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Mowery Youell & Galeano, LTD. Attorneys at Law
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Columbus Legal Blog

ADA: Examples of reasonable accommodations

The government has needed to pass laws to protect certain groups of employees at workplaces. The Americans with Disabilities Act became a law in 1990, and it prohibits employers from discriminating against individuals with disabilities at work or during the hiring process. 

However, there are certain limitations within the law. For example, employers may not need to make accommodations if it would create an undue hardship on the business. A small company that does not make a lot of profit may not have a requirement by law to make physical changes to a building because it would cost the business too much money. Many factors play a role in this, such as the size of the company, but there are certain accommodations virtually every business can make without creating a hardship. 

Parental alienation harms children as well as parents

After your divorce, it is understandable for you and your ex-spouse to both harbor feelings of anger, resentment and sadness. If your ex tries to “get back” at you by turning your children against you, it could irreparably damage your relationship with them, as well as cause lasting psychological damage to your children. You and other Ohio parents should understand the devastating consequences of parental alienation.

According to Psychology Today, parental alienation occurs when one parent uses the children as pawns against the other one. Often, although not always, the custodial parent is the one to use these tactics. The following points can help you understand more about this unfortunately common behavior:

  • The alienating parent may make frequent comments to the children to discredit and blame the other parent for his or her parenting ability or things that went wrong during the marriage.
  • He or she may make false accusations to make the other parent look bad and him or her look like the better parent in comparison.
  • The parent using these emotional tactics is usually the least healthy, emotionally.
  • He or she may attempt to restrict the other parent’s time spent with the children.
  • The alienating parent often tells the children that his or her actions are meant to protect them from an abusive or unfit parent.

Questioning the limits of nondisclosure agreements

The Harvey Weinstein case has called into question the justice of nondisclosure agreements, which affect people not just in Hollywood, but in Ohio as well.

A recent Los Angeles Times article delved into the issue of excessive nondisclosure agreements (NDAs).

High stress jobs increase likelihood of divorce

A recent article offers fresh insight into a leading factor in divorce: the nature of the work we do.

New U.S Census data reveals that the career choice most likely to lead to divorce is front-line military supervisors - those who lead enlisted soldiers into war.

Minimizing the traumatic impact of divorce on children

Negotiating a divorce settlement usually involves dealing with delicate issues such as property division and spousal support, but even spouses in Ohio and around the country who become heated during these discussions are often able to look beyond their differences when the issues of child custody and visitation arrangements come up. Parents generally want their children to be happy and thrive, and this outcome becomes more likely when divorcing parents are able to tolerate minor failings and frustrations and accept that their former spouses are acting with the best of intentions.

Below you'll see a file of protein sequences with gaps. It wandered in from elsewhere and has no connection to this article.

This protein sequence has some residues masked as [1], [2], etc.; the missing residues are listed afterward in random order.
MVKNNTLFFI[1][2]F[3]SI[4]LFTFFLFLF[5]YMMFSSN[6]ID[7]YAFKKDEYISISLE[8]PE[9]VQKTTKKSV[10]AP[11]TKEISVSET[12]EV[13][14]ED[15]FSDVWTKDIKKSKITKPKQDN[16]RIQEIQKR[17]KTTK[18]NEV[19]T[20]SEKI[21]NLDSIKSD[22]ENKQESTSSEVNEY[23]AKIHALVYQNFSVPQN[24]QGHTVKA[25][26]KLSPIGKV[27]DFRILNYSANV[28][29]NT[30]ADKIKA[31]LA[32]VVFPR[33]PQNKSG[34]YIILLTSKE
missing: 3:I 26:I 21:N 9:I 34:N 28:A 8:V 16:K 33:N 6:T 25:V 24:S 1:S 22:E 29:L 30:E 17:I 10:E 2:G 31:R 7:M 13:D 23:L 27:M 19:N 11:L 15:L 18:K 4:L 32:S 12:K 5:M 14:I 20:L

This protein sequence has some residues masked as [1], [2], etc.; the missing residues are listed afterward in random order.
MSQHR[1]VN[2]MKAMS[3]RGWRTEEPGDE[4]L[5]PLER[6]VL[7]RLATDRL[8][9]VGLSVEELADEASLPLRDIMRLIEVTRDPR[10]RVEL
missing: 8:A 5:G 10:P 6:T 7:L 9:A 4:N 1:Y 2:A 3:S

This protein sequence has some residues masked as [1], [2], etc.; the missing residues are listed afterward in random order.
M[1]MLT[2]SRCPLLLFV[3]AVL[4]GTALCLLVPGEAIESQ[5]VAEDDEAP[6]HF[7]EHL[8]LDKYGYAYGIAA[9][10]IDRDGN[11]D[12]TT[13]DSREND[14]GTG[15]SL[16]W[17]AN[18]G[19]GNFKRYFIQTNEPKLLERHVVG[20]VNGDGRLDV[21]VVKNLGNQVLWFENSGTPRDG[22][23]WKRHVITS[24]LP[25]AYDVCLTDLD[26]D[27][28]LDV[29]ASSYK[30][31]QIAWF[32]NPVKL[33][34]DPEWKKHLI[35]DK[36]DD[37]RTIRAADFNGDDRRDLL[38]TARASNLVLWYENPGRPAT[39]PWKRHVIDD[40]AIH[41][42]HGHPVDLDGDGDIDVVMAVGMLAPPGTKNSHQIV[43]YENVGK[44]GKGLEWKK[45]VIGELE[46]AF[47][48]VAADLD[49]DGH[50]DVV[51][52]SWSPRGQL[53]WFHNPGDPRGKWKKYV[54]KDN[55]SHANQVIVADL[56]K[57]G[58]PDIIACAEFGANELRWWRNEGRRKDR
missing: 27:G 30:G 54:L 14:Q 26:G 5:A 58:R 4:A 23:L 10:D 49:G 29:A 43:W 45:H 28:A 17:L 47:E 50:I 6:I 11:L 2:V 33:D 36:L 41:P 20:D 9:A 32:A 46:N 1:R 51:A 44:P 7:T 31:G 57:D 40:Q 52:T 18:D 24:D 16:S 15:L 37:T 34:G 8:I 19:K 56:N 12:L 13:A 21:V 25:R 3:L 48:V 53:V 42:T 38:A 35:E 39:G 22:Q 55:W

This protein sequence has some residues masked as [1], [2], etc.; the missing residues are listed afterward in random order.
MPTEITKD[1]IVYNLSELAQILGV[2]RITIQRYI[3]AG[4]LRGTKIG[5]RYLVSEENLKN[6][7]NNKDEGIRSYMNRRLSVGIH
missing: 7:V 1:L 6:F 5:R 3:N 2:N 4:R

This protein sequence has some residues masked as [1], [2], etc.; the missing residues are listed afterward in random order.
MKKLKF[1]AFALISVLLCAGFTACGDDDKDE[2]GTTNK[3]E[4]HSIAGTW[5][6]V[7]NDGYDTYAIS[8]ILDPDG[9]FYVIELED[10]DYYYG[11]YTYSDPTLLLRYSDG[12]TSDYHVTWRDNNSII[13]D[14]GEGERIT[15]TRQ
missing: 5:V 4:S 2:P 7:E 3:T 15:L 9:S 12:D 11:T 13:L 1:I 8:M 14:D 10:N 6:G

A great deal of research has been conducted into the traumatic impact that a divorce can have on children, and most experts now agree that co-parenting child custody solutions should be pursued whenever possible. When both parents lay down similar rules and expectations are consistent, children know where they stand and are less likely to be manipulative or take sides.

The importance of avoiding divorce mistakes

More people in Ohio and throughout the country file for divorce in January than at other times of the year. Many people wait to file for divorce until after the holidays are over, but before they do, it is important for them to consider several things so that they can avoid some common mistakes.

According to the American Academy of Matrimonial Lawyers, divorce filings increase by about 25 to 30 percent every year in January. People may file because of the emotional and financial stress that is involved with the holidays. They might want to wait to make certain that getting divorced is really what they want to do. It is also important for people to not file for divorce solely because they are angry. Instead, it is important for them to consider the reasons that they are thinking about divorcing and to make certain that the reasons are logical ones rather than emotional reactions.

New regulations on child support and incarceration

Unlike some other states, Ohio does not consider incarceration "voluntary unemployment" and deny inmates the right to file for a child support modification on those grounds. On Dec. 19, the Obama administration issued regulations that will require all states to allow this modification.

The regulations are part of the administration's overall prison reform efforts. One of the issues with not allowing prisoners to reduce their child support obligations is that the result is often not payment by but reincarceration of the parent due to child support debts. In 2010, the Obama administration found that federal inmates owed an average of almost $24,000 in child support payments. Of the 51,000 who had child support obligations, over half had fallen behind.

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